The new round-the-clock licensing laws may be regarded by conspiracy theorists as a drinks industry plot to turn the UK into a nation of alcoholics.
Serving drinks for longer hours will not boost drinks industry profits
But the truth is far more sober and mundane, according to a report by market analysts Datamonitor.
The benefits of longer drinking hours to the industry will be cancelled out by extra running costs, it said.
Few venues had extended closing times by more than an hour and the impact on drink consumption would be minimal.
The effect of the new laws will be "marginal" for all concerned and the net effect on total alcohol consumption will be even more so, said John Band, senior analyst at Datamonitor.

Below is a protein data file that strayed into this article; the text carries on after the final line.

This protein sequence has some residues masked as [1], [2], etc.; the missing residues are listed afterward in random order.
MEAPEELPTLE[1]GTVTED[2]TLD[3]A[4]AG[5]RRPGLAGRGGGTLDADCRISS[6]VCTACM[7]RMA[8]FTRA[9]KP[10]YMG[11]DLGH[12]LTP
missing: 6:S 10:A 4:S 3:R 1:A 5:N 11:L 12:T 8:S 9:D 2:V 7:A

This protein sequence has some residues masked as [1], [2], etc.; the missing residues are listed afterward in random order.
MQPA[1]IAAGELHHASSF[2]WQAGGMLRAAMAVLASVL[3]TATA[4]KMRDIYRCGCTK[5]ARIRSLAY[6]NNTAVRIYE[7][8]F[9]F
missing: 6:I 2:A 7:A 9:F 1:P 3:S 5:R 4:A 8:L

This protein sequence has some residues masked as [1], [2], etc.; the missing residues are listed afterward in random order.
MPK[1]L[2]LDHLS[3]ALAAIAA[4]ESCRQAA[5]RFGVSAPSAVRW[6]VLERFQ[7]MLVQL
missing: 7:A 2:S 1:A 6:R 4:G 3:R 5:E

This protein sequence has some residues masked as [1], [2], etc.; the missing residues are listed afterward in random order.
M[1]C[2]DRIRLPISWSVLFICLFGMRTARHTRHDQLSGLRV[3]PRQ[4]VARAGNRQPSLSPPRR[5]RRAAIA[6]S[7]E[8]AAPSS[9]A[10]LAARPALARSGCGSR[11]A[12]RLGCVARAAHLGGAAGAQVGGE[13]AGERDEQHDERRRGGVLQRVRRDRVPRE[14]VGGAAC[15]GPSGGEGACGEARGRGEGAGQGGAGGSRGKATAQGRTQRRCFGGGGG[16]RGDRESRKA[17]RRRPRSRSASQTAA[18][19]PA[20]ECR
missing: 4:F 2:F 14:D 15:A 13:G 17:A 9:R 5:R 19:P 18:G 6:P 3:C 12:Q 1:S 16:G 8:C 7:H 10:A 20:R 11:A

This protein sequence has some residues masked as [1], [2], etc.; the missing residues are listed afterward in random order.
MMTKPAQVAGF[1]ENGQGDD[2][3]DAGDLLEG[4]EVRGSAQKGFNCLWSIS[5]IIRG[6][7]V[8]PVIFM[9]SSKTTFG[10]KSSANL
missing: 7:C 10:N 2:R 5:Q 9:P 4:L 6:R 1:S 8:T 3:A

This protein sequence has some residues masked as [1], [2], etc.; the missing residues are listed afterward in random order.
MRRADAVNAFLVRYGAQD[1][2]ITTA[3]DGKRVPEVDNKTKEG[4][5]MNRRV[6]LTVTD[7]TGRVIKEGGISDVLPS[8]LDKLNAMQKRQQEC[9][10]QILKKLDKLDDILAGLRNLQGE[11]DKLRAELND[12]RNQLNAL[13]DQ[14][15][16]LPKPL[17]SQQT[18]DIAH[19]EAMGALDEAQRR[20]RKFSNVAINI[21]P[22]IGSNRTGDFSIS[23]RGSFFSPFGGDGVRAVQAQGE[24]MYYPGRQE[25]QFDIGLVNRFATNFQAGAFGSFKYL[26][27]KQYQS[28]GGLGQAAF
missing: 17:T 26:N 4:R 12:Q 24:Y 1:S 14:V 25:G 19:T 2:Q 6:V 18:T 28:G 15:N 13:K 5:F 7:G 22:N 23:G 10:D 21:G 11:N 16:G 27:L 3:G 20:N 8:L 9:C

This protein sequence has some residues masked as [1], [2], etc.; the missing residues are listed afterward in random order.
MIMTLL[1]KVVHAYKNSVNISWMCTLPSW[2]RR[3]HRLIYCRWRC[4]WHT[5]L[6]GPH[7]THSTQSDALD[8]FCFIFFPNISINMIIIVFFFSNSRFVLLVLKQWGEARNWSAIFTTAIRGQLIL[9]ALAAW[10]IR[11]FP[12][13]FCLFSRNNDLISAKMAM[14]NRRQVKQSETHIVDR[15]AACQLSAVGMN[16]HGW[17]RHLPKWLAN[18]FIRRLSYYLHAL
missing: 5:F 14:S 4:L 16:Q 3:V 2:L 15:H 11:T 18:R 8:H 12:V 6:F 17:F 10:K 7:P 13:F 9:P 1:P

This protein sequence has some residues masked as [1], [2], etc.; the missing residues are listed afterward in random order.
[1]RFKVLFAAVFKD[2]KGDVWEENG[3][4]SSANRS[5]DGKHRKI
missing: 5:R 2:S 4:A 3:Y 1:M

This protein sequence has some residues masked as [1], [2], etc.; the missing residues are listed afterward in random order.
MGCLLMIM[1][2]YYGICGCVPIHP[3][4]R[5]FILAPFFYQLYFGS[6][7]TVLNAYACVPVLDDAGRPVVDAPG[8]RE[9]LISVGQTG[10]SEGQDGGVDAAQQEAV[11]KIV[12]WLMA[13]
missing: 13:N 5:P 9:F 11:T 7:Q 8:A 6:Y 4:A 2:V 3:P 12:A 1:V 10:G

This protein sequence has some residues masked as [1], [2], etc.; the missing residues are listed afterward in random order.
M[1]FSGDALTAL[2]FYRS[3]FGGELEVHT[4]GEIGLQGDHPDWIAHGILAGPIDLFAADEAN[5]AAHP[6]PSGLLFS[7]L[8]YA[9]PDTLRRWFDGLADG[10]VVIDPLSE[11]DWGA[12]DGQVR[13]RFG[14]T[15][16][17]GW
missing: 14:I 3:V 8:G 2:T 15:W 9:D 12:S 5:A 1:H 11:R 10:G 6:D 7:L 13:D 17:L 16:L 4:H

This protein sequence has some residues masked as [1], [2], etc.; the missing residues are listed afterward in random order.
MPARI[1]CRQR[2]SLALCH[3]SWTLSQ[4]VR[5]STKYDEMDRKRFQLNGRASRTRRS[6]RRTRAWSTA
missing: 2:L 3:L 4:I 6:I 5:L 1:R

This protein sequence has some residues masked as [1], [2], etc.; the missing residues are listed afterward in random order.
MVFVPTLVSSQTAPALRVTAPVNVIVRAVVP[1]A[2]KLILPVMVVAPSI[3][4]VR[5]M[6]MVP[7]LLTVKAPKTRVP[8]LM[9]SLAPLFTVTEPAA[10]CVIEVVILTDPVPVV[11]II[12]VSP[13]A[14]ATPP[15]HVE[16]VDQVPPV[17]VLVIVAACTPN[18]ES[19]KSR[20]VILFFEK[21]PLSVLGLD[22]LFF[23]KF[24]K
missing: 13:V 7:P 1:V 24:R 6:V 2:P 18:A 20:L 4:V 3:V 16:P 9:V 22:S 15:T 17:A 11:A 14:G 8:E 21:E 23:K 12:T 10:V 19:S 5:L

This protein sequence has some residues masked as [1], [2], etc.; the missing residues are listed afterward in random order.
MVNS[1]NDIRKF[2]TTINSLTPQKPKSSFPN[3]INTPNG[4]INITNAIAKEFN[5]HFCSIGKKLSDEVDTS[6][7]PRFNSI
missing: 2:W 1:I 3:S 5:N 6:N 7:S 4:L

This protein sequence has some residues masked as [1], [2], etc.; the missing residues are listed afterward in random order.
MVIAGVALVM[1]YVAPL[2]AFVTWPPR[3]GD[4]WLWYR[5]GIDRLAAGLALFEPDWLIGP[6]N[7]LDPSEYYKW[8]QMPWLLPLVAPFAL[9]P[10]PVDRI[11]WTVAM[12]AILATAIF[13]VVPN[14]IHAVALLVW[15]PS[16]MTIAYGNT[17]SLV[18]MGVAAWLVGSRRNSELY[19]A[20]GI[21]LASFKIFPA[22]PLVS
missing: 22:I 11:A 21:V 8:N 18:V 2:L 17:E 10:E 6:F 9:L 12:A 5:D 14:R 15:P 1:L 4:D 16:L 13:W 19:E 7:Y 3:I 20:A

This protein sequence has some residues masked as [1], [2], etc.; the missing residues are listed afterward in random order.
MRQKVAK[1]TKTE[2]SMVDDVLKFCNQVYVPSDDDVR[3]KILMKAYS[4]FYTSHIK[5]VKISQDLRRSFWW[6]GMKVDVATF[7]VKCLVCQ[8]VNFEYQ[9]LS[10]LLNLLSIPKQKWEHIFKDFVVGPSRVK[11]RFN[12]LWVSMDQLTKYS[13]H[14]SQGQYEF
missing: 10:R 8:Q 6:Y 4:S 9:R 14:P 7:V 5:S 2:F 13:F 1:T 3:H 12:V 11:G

Shaken, not stirred
Closing time is not a major factor, Mr Band said, because few moderate drinkers imbibe past 11pm, and binge drinkers already visit town-centre bars and nightclubs.
The only impact will be the small boost in alcohol sales driven by people who want a quiet late night tipple such as theatregoers and shift workers.
And the benefits of drink sales after 11pm will be eaten up by the costs of staying open at that time. That is why relatively few establishments have applied for extensions much beyond midnight.
"The biggest development in today's alcoholic drinks industry is that consumers are shifting from on-trade to off-trade drinking, motivated by the lower price and greater comfort of drinking at home," said Mr Band.
"The impact on total alcohol consumption will be negligible."
More than 1,000 pubs, clubs and supermarkets have been granted 24-hour licences to sell alcohol under laws which came into effect on 24 November.
Around 40% of premises applied to vary their licences by either extending their opening by an hour or two or by offering late food and entertainment.